# Quantification and Prediction of Extreme Events in Stochastic Systems

Data-driven reduced order prediction of extreme waves
Will Cousins, Themistoklis P. Sapsis

Rogue or freak waves are ocean waves whose height is abnormally large for a particular sea state. Often described an enormous "wall of water," (e.g. the New Year wave in Fig. 1) such waves have caused catastrophic damage to ships and coastal structures. For example, in 1978 the German super-tanker München vanished, along with her 26 crew members. Searches for the ship recovered little, but a lifeboat was recovered whose attachment pins showed evidence of being subjected to a great force. As this lifeboat was stowed 20m above the water line, some have conjectured that the München may have been struck by an extremely large wave [Liu, Geofizika 24, 2007]. Here we describe our method for reliably predicting these rogue waves before they occur while expending minimal computational effort, which we term Reduced Order Prediction of Extremes (ROPE).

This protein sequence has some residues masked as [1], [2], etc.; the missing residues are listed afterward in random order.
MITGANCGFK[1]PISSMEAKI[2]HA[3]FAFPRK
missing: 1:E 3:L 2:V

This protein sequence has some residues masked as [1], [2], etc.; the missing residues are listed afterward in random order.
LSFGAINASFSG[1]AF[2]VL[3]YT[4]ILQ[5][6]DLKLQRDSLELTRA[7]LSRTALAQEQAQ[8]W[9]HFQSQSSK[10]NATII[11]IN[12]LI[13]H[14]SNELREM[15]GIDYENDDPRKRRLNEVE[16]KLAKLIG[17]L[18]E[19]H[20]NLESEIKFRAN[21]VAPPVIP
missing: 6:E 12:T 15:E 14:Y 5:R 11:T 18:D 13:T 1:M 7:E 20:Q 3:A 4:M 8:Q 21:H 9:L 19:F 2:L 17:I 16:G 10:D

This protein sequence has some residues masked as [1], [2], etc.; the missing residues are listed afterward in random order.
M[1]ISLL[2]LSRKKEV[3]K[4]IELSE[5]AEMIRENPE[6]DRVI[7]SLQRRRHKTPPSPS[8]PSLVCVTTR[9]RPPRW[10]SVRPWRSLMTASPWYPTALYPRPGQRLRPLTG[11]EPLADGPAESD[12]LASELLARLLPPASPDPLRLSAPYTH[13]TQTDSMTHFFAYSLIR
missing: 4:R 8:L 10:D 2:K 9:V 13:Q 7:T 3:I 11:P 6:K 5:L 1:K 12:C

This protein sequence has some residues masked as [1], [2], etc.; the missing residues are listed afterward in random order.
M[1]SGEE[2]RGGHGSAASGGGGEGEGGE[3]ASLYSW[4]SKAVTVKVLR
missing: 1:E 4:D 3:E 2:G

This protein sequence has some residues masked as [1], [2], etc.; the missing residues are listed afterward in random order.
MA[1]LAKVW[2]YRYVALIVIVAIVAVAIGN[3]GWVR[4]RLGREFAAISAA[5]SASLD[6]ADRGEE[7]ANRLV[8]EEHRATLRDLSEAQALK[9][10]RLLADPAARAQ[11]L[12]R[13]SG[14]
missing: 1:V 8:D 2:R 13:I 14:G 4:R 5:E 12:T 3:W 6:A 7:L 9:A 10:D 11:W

The large, steep nature of these rogue waves, combined with recent evidence that they can occur more likely than Gaussian statistics would suggest, imply that nonlinear models are necessary to fully understand their dynamics. Thus, we focus our attention on models that incorporate this nonlinearity while remaining simple enough to be tractable. Two such examples are the equation of Majda, McLaughlin, and Tabak (MMT) and the Nonlinear Schrodinger Equation (NLS). The MMT model is similar to NLS, differing in that it includes a "fractional" differential operator in place of the 2nd derivative in NLS [Majda et. al., J. Nonlinear Sci. 6, 1997]. Although NLS and MMT are quite simple, they have attracted attention due to an inherent mechanism for generating rogue waves. Specifically, simple periodic solutions to both equations are unstable, with small perturbations initiating "focusing" events, where the nearby wave field is soaked up to produce a large, localized wave. This process, known as the Benjamin-Feir instability, is well understood theoretically and has been reproduced in experiment [Chabchoub et. al. PRL 106, 2011].